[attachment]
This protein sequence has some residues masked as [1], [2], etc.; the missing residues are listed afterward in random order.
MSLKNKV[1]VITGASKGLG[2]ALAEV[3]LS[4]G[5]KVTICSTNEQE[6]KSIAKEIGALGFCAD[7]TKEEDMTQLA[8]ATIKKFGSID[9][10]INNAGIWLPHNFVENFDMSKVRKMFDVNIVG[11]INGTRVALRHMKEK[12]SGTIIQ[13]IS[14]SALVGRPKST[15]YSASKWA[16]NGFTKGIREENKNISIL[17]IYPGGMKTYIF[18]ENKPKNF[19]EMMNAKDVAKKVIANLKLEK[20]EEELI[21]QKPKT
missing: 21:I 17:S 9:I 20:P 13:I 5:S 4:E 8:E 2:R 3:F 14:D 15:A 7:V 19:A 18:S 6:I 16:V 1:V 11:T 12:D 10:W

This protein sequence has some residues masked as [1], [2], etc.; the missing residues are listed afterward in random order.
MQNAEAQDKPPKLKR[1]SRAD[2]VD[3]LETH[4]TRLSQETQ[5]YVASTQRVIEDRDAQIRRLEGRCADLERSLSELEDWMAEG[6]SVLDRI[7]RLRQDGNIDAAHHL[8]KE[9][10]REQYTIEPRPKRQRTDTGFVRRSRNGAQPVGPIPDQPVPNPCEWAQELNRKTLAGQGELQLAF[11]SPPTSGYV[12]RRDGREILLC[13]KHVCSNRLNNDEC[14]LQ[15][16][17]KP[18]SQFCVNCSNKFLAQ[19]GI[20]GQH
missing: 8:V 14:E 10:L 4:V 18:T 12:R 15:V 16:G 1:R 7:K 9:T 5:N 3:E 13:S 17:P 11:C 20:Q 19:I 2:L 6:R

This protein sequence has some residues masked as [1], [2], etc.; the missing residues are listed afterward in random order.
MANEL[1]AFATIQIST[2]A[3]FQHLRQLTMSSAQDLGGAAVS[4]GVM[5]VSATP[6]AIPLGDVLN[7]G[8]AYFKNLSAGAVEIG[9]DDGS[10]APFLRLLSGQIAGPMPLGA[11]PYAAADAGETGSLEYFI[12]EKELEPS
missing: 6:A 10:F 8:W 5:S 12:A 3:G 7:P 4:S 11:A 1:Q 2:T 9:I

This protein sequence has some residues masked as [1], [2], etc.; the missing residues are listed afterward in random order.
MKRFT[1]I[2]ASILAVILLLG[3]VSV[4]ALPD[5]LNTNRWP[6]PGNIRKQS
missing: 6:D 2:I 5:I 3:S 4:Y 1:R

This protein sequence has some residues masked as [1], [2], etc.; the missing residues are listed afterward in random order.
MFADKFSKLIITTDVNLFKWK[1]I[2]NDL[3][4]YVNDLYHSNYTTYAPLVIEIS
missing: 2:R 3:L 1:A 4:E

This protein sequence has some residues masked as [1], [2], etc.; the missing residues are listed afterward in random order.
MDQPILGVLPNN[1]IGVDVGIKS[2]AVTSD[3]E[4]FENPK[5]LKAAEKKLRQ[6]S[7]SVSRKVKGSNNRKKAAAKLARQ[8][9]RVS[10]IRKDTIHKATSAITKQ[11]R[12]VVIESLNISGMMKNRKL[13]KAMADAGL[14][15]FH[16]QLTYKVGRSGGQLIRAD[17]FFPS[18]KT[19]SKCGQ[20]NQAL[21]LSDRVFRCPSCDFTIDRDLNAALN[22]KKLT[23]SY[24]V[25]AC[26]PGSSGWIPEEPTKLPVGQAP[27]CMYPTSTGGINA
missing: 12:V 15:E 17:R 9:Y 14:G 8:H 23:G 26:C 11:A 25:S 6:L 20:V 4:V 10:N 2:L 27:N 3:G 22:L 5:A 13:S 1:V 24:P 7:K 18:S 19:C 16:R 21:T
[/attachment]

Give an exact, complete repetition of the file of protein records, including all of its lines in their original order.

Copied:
This protein sequence has some residues masked as [1], [2], etc.; the missing residues are listed afterward in random order.
MSLKNKV[1]VITGASKGLG[2]ALAEV[3]LS[4]G[5]KVTICSTNEQE[6]KSIAKEIGALGFCAD[7]TKEEDMTQLA[8]ATIKKFGSID[9][10]INNAGIWLPHNFVENFDMSKVRKMFDVNIVG[11]INGTRVALRHMKEK[12]SGTIIQ[13]IS[14]SALVGRPKST[15]YSASKWA[16]NGFTKGIREENKNISIL[17]IYPGGMKTYIF[18]ENKPKNF[19]EMMNAKDVAKKVIANLKLEK[20]EEELI[21]QKPKT
missing: 21:I 17:S 9:I 20:P 13:I 5:S 4:E 8:E 2:R 3:F 14:D 15:A 7:V 19:A 18:S 6:I 16:V 1:V 11:T 12:D 10:W

This protein sequence has some residues masked as [1], [2], etc.; the missing residues are listed afterward in random order.
MQNAEAQDKPPKLKR[1]SRAD[2]VD[3]LETH[4]TRLSQETQ[5]YVASTQRVIEDRDAQIRRLEGRCADLERSLSELEDWMAEG[6]SVLDRI[7]RLRQDGNIDAAHHL[8]KE[9][10]REQYTIEPRPKRQRTDTGFVRRSRNGAQPVGPIPDQPVPNPCEWAQELNRKTLAGQGELQLAF[11]SPPTSGYV[12]RRDGREILLC[13]KHVCSNRLNNDEC[14]LQ[15][16][17]KP[18]SQFCVNCSNKFLAQ[19]GI[20]GQH
missing: 8:V 14:E 10:L 4:V 18:T 12:R 15:V 16:G 1:R 7:K 9:T 5:N 3:E 13:S 17:P 11:C 20:Q 19:I 2:L 6:R

This protein sequence has some residues masked as [1], [2], etc.; the missing residues are listed afterward in random order.
MANEL[1]AFATIQIST[2]A[3]FQHLRQLTMSSAQDLGGAAVS[4]GVM[5]VSATP[6]AIPLGDVLN[7]G[8]AYFKNLSAGAVEIG[9]DDGS[10]APFLRLLSGQIAGPMPLGA[11]PYAAADAGETGSLEYFI[12]EKELEPS
missing: 6:A 10:F 8:W 5:S 12:A 3:G 7:P 4:S 11:A 1:Q 2:T 9:I

This protein sequence has some residues masked as [1], [2], etc.; the missing residues are listed afterward in random order.
MKRFT[1]I[2]ASILAVILLLG[3]VSV[4]ALPD[5]LNTNRWP[6]PGNIRKQS
missing: 6:D 2:I 5:I 3:S 4:Y 1:R

This protein sequence has some residues masked as [1], [2], etc.; the missing residues are listed afterward in random order.
MFADKFSKLIITTDVNLFKWK[1]I[2]NDL[3][4]YVNDLYHSNYTTYAPLVIEIS
missing: 2:R 3:L 1:A 4:E

This protein sequence has some residues masked as [1], [2], etc.; the missing residues are listed afterward in random order.
MDQPILGVLPNN[1]IGVDVGIKS[2]AVTSD[3]E[4]FENPK[5]LKAAEKKLRQ[6]S[7]SVSRKVKGSNNRKKAAAKLARQ[8][9]RVS[10]IRKDTIHKATSAITKQ[11]R[12]VVIESLNISGMMKNRKL[13]KAMADAGL[14][15]FH[16]QLTYKVGRSGGQLIRAD[17]FFPS[18]KT[19]SKCGQ[20]NQAL[21]LSDRVFRCPSCDFTIDRDLNAALN[22]KKLT[23]SY[24]V[25]AC[26]PGSSGWIPEEPTKLPVGQAP[27]CMYPTSTGGINA
missing: 12:V 15:E 17:R 9:Y 14:G 8:H 23:G 26:C 11:A 25:S 6:L 20:V 4:V 10:N 2:L 27:N 3:G 22:L 5:A 13:S 1:V 24:P 7:K 18:S 19:C 16:R 21:T